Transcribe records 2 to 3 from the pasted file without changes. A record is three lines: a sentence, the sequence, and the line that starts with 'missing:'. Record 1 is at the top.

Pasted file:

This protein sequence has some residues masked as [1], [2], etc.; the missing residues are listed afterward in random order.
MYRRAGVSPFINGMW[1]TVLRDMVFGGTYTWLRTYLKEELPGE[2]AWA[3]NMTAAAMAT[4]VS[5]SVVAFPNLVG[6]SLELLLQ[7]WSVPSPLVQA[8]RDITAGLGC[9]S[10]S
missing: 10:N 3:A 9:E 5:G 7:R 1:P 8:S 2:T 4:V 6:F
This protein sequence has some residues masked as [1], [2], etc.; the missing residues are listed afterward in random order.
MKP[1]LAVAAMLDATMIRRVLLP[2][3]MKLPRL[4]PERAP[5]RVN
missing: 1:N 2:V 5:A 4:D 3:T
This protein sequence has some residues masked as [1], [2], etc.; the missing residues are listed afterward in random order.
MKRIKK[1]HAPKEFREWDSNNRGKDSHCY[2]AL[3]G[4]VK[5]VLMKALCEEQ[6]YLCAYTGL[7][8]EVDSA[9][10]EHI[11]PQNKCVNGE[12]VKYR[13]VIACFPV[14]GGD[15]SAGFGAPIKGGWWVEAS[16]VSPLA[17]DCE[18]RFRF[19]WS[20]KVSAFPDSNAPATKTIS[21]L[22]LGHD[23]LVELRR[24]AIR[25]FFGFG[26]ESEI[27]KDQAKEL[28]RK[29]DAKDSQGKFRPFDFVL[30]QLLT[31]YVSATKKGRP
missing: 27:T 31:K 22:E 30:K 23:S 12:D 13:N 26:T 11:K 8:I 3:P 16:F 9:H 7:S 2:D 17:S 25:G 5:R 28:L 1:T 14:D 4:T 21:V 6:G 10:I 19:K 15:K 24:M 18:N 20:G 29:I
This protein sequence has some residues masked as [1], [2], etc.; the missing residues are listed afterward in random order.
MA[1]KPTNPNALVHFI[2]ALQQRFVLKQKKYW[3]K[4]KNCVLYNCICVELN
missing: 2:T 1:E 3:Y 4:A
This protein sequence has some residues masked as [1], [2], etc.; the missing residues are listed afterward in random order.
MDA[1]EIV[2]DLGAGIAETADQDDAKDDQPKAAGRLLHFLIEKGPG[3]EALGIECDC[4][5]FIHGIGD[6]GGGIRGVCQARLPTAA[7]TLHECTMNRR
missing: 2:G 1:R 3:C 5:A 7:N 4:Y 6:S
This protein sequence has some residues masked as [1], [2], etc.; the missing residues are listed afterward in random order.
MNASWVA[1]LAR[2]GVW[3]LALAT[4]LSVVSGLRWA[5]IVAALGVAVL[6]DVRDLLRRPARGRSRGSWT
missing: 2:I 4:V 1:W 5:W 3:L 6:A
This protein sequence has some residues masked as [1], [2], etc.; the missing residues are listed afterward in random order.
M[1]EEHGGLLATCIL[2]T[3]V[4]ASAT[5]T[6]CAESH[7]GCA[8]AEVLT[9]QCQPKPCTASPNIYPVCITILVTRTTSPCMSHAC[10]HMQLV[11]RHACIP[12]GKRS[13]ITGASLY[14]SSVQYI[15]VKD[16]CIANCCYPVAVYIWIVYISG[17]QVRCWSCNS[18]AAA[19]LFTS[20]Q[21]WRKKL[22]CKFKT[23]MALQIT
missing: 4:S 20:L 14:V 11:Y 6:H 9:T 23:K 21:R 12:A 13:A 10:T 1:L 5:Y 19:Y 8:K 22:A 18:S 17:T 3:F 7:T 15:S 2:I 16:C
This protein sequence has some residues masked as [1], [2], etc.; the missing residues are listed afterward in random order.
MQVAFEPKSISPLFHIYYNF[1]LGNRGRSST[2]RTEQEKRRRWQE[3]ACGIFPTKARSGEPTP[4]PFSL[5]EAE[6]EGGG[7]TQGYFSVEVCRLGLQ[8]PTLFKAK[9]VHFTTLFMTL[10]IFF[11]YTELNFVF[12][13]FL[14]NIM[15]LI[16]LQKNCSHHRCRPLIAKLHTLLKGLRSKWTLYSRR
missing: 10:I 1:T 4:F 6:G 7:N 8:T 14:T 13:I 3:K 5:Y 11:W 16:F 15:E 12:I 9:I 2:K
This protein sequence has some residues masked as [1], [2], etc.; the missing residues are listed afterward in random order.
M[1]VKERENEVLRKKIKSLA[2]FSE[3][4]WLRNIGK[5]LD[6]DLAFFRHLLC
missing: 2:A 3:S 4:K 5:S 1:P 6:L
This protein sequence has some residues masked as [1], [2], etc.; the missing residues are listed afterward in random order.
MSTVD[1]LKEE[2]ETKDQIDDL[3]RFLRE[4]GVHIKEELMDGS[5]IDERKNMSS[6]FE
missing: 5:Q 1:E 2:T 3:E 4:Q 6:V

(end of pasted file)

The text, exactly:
This protein sequence has some residues masked as [1], [2], etc.; the missing residues are listed afterward in random order.
MKP[1]LAVAAMLDATMIRRVLLP[2][3]MKLPRL[4]PERAP[5]RVN
missing: 1:N 2:V 5:A 4:D 3:T
This protein sequence has some residues masked as [1], [2], etc.; the missing residues are listed afterward in random order.
MKRIKK[1]HAPKEFREWDSNNRGKDSHCY[2]AL[3]G[4]VK[5]VLMKALCEEQ[6]YLCAYTGL[7][8]EVDSA[9][10]EHI[11]PQNKCVNGE[12]VKYR[13]VIACFPV[14]GGD[15]SAGFGAPIKGGWWVEAS[16]VSPLA[17]DCE[18]RFRF[19]WS[20]KVSAFPDSNAPATKTIS[21]L[22]LGHD[23]LVELRR[24]AIR[25]FFGFG[26]ESEI[27]KDQAKEL[28]RK[29]DAKDSQGKFRPFDFVL[30]QLLT[31]YVSATKKGRP
missing: 27:T 31:K 22:E 30:K 23:S 12:D 13:N 26:T 11:K 8:I 3:P 16:F 9:H 7:S 2:D 17:S 25:G 5:R 28:L 1:T 14:D 4:T 21:V 6:G 10:I 19:K 15:K 24:M 18:N 20:G 29:I